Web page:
Co-operative Bank customers could walk if new bank's articles are not stronger on ethics
Press Release - November 20th 2013
This week's revelations have once again focused attention on the problems faced by the Co-op Bank. Customers at the SaveOurBank.coop campaign remain focused on the future and how to ensure the new bank puts its principles into practice.
The Proposed Articles of Association published by the Co-operative Bank on 14th November are not strong enough to withstand commercial pressures and protect the Ethical Policy of the bank, says the campaign. The Co-operative Group has claimed that the new articles and an ethics committee will ensure that the ethical stance of the bank will be protected. However, the bank’s Ethical Policy – which sets out who it will and will not do business with – is not specifically referenced in the new constitution despite previous indications by the Bank that it has been set in stone.
SaveOurBank.coop is a campaign set up by Co-operative Bank customers with the backing of Ethical Consumer magazine. It aims to ensure the new bank sticks to its principles with an eventual return to majority co-operative ownership. The campaign has called on customers to “not switch yet” and to exercise their consumer power to influence the bank’s new private owners.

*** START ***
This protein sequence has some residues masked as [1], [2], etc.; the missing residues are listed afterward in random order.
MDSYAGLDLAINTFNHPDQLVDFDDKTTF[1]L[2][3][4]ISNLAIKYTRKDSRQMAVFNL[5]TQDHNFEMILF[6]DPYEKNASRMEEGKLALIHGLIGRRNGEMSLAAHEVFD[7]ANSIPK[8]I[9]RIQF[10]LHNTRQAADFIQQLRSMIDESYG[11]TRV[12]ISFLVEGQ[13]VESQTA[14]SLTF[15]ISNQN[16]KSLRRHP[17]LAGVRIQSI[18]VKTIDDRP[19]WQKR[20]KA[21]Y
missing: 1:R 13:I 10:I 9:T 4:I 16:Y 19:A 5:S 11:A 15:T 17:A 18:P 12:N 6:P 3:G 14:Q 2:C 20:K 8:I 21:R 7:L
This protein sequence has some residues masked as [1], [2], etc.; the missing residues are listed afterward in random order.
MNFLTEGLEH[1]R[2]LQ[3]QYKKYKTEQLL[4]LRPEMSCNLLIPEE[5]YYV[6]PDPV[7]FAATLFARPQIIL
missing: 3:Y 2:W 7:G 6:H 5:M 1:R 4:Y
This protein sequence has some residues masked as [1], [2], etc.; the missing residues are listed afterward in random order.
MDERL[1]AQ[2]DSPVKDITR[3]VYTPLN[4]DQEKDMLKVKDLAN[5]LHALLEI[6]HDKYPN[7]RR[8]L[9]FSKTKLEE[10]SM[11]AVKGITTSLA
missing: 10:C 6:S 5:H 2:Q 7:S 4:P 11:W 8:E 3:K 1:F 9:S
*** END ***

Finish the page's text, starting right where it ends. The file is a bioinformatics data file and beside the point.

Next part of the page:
The campaign has welcomed the promise by the bank to conduct an Ethical Policy review next year, however, it is saying that much more is needed to withstand commercial pressures.
“The Bank has previously indicated that ‘the ethics are safe’ and has even run national press ads saying as much. However, there is no specific reference to the current Ethical Policy in the new constitution or a commitment to the many crucial processes that are needed to ensure that it is implemented with integrity” said Rob Harrison, editor of Ethical Consumer magazine.
“The commitment to annual reporting on ethical policies is good, but we don’t have SaveOurBank.coop campaign’s demand for an external audit. We’d also like to see some commitment to meeting the costs of running a strong Ethical Policy - costs that will come under pressure from the new hedge fund shareholders” he said.
Leading NGOs and charities including Greenpeace, Oxfam and Friends of the Earth joined the campaign in signing a letter last week calling on the bank to give real teeth to the ethical stance of the bank following re-capitalisation.